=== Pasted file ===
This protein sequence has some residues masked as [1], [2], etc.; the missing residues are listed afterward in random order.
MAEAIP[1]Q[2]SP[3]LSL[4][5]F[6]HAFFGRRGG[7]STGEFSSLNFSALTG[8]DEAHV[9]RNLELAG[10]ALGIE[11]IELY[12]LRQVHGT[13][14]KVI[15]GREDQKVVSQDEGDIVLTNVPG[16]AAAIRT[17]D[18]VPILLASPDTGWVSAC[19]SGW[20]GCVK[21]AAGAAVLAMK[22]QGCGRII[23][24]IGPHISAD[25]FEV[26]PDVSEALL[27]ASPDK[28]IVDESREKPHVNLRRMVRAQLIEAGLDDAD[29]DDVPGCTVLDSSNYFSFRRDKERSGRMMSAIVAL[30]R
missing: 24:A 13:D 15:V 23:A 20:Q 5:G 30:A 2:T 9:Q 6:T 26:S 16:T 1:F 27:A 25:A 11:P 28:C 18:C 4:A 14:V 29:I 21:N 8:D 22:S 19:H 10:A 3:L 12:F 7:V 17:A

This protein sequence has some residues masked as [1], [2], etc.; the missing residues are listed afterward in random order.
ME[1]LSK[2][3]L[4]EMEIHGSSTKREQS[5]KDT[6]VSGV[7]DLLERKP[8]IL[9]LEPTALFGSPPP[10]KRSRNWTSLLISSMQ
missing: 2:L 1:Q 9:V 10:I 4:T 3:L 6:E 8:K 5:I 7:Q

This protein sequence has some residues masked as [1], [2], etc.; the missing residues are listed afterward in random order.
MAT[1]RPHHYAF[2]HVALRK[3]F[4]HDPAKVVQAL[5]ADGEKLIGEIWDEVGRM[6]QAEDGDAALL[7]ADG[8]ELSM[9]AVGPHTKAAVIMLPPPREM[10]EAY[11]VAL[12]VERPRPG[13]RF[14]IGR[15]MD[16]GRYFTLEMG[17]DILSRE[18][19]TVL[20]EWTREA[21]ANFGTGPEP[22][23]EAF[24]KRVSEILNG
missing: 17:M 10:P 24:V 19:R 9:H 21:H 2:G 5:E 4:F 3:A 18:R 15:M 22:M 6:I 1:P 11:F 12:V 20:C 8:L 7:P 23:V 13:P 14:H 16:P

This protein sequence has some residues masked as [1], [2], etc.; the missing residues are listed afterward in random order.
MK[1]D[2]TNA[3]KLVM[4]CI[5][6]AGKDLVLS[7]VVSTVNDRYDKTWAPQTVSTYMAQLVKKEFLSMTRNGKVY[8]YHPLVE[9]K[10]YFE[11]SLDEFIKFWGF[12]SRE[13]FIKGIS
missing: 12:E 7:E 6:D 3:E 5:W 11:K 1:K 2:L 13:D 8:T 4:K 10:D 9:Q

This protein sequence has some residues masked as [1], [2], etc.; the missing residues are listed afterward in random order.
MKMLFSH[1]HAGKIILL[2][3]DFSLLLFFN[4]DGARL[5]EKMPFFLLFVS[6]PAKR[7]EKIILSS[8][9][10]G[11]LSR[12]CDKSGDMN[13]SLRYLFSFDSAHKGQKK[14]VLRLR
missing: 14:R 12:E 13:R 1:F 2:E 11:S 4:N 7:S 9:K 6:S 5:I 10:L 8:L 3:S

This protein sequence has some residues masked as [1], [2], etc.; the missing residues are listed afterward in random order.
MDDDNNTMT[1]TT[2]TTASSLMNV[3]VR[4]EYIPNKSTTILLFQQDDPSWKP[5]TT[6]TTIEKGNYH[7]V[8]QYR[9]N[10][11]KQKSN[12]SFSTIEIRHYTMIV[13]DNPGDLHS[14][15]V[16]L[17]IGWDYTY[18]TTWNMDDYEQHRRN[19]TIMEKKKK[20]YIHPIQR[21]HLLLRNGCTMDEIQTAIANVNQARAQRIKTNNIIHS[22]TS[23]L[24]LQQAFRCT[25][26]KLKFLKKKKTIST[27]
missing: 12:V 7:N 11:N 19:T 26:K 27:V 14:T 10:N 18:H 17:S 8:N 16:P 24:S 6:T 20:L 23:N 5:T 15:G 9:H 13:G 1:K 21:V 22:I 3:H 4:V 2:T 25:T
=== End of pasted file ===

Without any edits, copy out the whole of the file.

This protein sequence has some residues masked as [1], [2], etc.; the missing residues are listed afterward in random order.
MAEAIP[1]Q[2]SP[3]LSL[4][5]F[6]HAFFGRRGG[7]STGEFSSLNFSALTG[8]DEAHV[9]RNLELAG[10]ALGIE[11]IELY[12]LRQVHGT[13][14]KVI[15]GREDQKVVSQDEGDIVLTNVPG[16]AAAIRT[17]D[18]VPILLASPDTGWVSAC[19]SGW[20]GCVK[21]AAGAAVLAMK[22]QGCGRII[23][24]IGPHISAD[25]FEV[26]PDVSEALL[27]ASPDK[28]IVDESREKPHVNLRRMVRAQLIEAGLDDAD[29]DDVPGCTVLDSSNYFSFRRDKERSGRMMSAIVAL[30]R
missing: 24:A 13:D 15:V 23:A 20:Q 5:G 30:A 2:T 9:Q 6:T 26:S 16:T 1:F 27:A 25:A 11:P 28:C 18:C 4:A 14:V 29:I 21:N 8:D 22:S 19:H 10:A 3:L 12:F 7:V 17:A

This protein sequence has some residues masked as [1], [2], etc.; the missing residues are listed afterward in random order.
ME[1]LSK[2][3]L[4]EMEIHGSSTKREQS[5]KDT[6]VSGV[7]DLLERKP[8]IL[9]LEPTALFGSPPP[10]KRSRNWTSLLISSMQ
missing: 2:L 1:Q 9:V 10:I 4:T 3:L 6:E 8:K 5:I 7:Q

This protein sequence has some residues masked as [1], [2], etc.; the missing residues are listed afterward in random order.
MAT[1]RPHHYAF[2]HVALRK[3]F[4]HDPAKVVQAL[5]ADGEKLIGEIWDEVGRM[6]QAEDGDAALL[7]ADG[8]ELSM[9]AVGPHTKAAVIMLPPPREM[10]EAY[11]VAL[12]VERPRPG[13]RF[14]IGR[15]MD[16]GRYFTLEMG[17]DILSRE[18][19]TVL[20]EWTREA[21]ANFGTGPEP[22][23]EAF[24]KRVSEILNG
missing: 17:M 10:P 24:V 19:R 9:H 21:H 2:G 5:E 4:F 3:A 18:R 15:M 22:M 6:I 1:P 11:F 12:V 20:C 8:L 7:P 23:V 13:P 14:H 16:P

This protein sequence has some residues masked as [1], [2], etc.; the missing residues are listed afterward in random order.
MK[1]D[2]TNA[3]KLVM[4]CI[5][6]AGKDLVLS[7]VVSTVNDRYDKTWAPQTVSTYMAQLVKKEFLSMTRNGKVY[8]YHPLVE[9]K[10]YFE[11]SLDEFIKFWGF[12]SRE[13]FIKGIS
missing: 12:E 7:E 6:D 3:E 5:W 11:K 1:K 2:L 13:D 8:T 4:K 10:D 9:Q

This protein sequence has some residues masked as [1], [2], etc.; the missing residues are listed afterward in random order.
MKMLFSH[1]HAGKIILL[2][3]DFSLLLFFN[4]DGARL[5]EKMPFFLLFVS[6]PAKR[7]EKIILSS[8][9][10]G[11]LSR[12]CDKSGDMN[13]SLRYLFSFDSAHKGQKK[14]VLRLR
missing: 14:R 12:E 13:R 1:F 2:E 11:S 4:N 7:S 9:K 6:S 5:I 10:L 8:L 3:S

This protein sequence has some residues masked as [1], [2], etc.; the missing residues are listed afterward in random order.
MDDDNNTMT[1]TT[2]TTASSLMNV[3]VR[4]EYIPNKSTTILLFQQDDPSWKP[5]TT[6]TTIEKGNYH[7]V[8]QYR[9]N[10][11]KQKSN[12]SFSTIEIRHYTMIV[13]DNPGDLHS[14][15]V[16]L[17]IGWDYTY[18]TTWNMDDYEQHRRN[19]TIMEKKKK[20]YIHPIQR[21]HLLLRNGCTMDEIQTAIANVNQARAQRIKTNNIIHS[22]TS[23]L[24]LQQAFRCT[25][26]KLKFLKKKKTIST[27]
missing: 12:V 7:N 11:N 19:T 26:K 27:V 14:T 10:N 18:H 17:S 8:N 16:P 24:S 6:T 20:L 23:N 5:T 15:G 9:H 13:G 1:K 21:V 22:I 3:H 4:V 2:T 25:T